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Mariners’ Draft Selections, Rounds 11-20

Cheap David Peterson, a true two-way player, and all the catchers

There’s no more analysis of the picks, just a rapid-fire reading of names. All pitchers.

11th round - JP Sears, LHP, The Citadel

Sears is the national DI leader in strikeouts and was a semifinalist for the Golden Spikes award. He had a 20-strikeout performance against VMI this year. At 5’11”/180 with a fastball that barely scrapes 90, he’s not overpowering, but he has pinpoint command on the fastball and is able to throw his wipeout slider as a putaway pitch. He has a developing changeup as well. If you smush together David Peterson and Andrew Moore, you have something approaching Sears.

12th round - Darren McCaughan, RHP, Cal State Long Beach

The 6’1” McCaughan carried a 2.50 ERA in 17 appearances this year for the Dirtbags with 4 complete games, two of those being CGSOs. McCaughan’s strength is he does not walk anyone: this year he issued just 20 BBs; in his college career he’s only given up 49 in 280 IP. He hasn’t exactly been playing against cupcakes, either; in a game this season against top-ten draft choice Keston Hiura, McCaughan held him 0-for-4 with a strikeout. He can command his fastball to both sides of the plate; it only sits in the mid-to-high 80s, but plays up thanks to heavy sinking action. He also throws a changeup at 80-83 mph and is working on a slider that’s even slower than that, landing in the high 70s. Clearly, McCaughan’s stuff isn’t overwhelming, but he’s smart about sequencing and mixing his pitches and has a high baseball IQ.

13th round - Luis Alvarado, RHP, University of Nebraska

Born and raised in Puerto Rico, Alvarado turned down the Red Sox when they drafted him in the 33rd round out of high school in order to get an education at Nebraska. Alvarado is a two-way player who was initially more known for his bat than his mound presence, but at the end of 2016, he approached his coaches and asked to be given the opportunity to pitch in a relief role. They agreed, and were pleasantly surprised with the results; his fastball sits in the low 90s, he has a changeup, and he taught himself a slurve this year. Alvarado is a character whose dad is a boxer, and thinks he wants to run a restaurant one day. At the very least, he’ll be fun to follow through the system.

14th round - Trevor Casanova, Catcher, El Camino College

Trevor Casanova is going to have to put off his lifelong dream of working for the LAPD for a little while, at least. While announced as a catcher, Casanova is able to play all over the field (which is perfect because Casanova, get it?). There’s some pop in the bat but he’s twitchy at the plate and could use some smoothing out of his swing mechanics.

15th round - Tommy Romero, RHP, Eastern Florida State College

Romero led NJCAA Division I baseball in strikeouts and was fifth in ERA with a 1.13. His K/9 was practically 14 for the year. He had interest from a few major league teams, working out for both the Mets and the Rays:

16th round - Orlando Razo, LHP, UC Davis

Razo came out of baseball factory Serra High in San Diego, but wasn’t heavily recruited and went to UC Davis. Working in a relief role as a freshman in 2014, Razo was lights-out and promoted to a starter as a sophomore. He was well on his way to turning in a strong 2015 season: in his first 41 innings, he struck out 29 batters and put up a 3.27. However, he was forced to undergo TJ surgery and missed the rest of 2015 and all of 2016. Working his way back from the injury in 2017, Razo has struggled some, with an ERA in the 4s, but he was able to pitch 92 innings, striking out 82 batters, but hidden in those seemingly unimpressive numbers are a couple of lights-out starts, like when he set a school record with a 13 strikeout performance on February 25, or on April 14, when Razo threw a complete-game, two-hit shutout against Cal Poly.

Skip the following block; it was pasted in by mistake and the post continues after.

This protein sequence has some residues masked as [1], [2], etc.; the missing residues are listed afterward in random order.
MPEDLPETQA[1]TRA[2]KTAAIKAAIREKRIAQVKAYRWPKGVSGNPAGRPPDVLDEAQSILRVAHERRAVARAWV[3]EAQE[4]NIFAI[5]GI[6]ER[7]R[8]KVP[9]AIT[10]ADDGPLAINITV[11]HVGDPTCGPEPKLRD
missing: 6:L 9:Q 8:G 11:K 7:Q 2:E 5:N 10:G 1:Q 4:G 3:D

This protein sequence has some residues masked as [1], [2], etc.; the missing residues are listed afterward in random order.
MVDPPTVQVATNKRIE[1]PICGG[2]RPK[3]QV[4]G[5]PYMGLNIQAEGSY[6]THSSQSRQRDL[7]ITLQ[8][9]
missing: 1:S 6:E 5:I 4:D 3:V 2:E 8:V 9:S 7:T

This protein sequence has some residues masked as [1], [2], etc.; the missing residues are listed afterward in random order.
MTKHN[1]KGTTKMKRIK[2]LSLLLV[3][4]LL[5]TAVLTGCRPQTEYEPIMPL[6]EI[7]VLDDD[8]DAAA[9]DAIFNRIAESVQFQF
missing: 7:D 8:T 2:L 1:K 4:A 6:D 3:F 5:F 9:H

17th round - Jamal Wade, RHP, University of Maryland

Wade is listed as an OF on the Maryland website, and it’s difficult to find information about him as a pitcher. But after making several appearances out of the Terps bullpen and posting a K/9 of almost 15, which would be second in the nation if he had enough innings to qualify, it’s understandable why Wade would catch the Mariners’ attention as a pitcher. Wade came to pitching by accident—while playing summer ball for the Keene Swamp Bats of the NECBL, his team was being blown out and was out of pitchers. Wade’s coach asked for a volunteer, and the former high school pitcher embraced the opportunity. He blew everyone away with his low-to-mid 90s fastball and power curve, and returned to Maryland as a true two-way player.

18th round - Myles Christian, CF, Olive Branch HS

Christian is 6’2” and 180 with a good, projectable frame. He has an accurate, strong arm in the outfield, and per Perfect Game, also plays 2B. The left-hander features a nice, compact swing with some real pop in his bat. The quality of this video is terrible, but you can see examples of his swing here.

19th round - Kevin Santa, SS, University of Tampa

There’s nothing I can say that this video doesn’t say better. Here’s a nice profile about him that will make you a Santa fan. His ceiling is probably utilityman, but he will fit right in with our tradition of beloved utilitymen.

20th round - Troy Dixon, Catcher, St. John’s

Dixon had a nice summer for himself in the NECBL, where he won the batting title and was named MVP after hitting .371/.432/.530. Dixon is a leader on the field and a solid catcher who slashed .394/.473/.525 with three home runs for the Red Storm this season.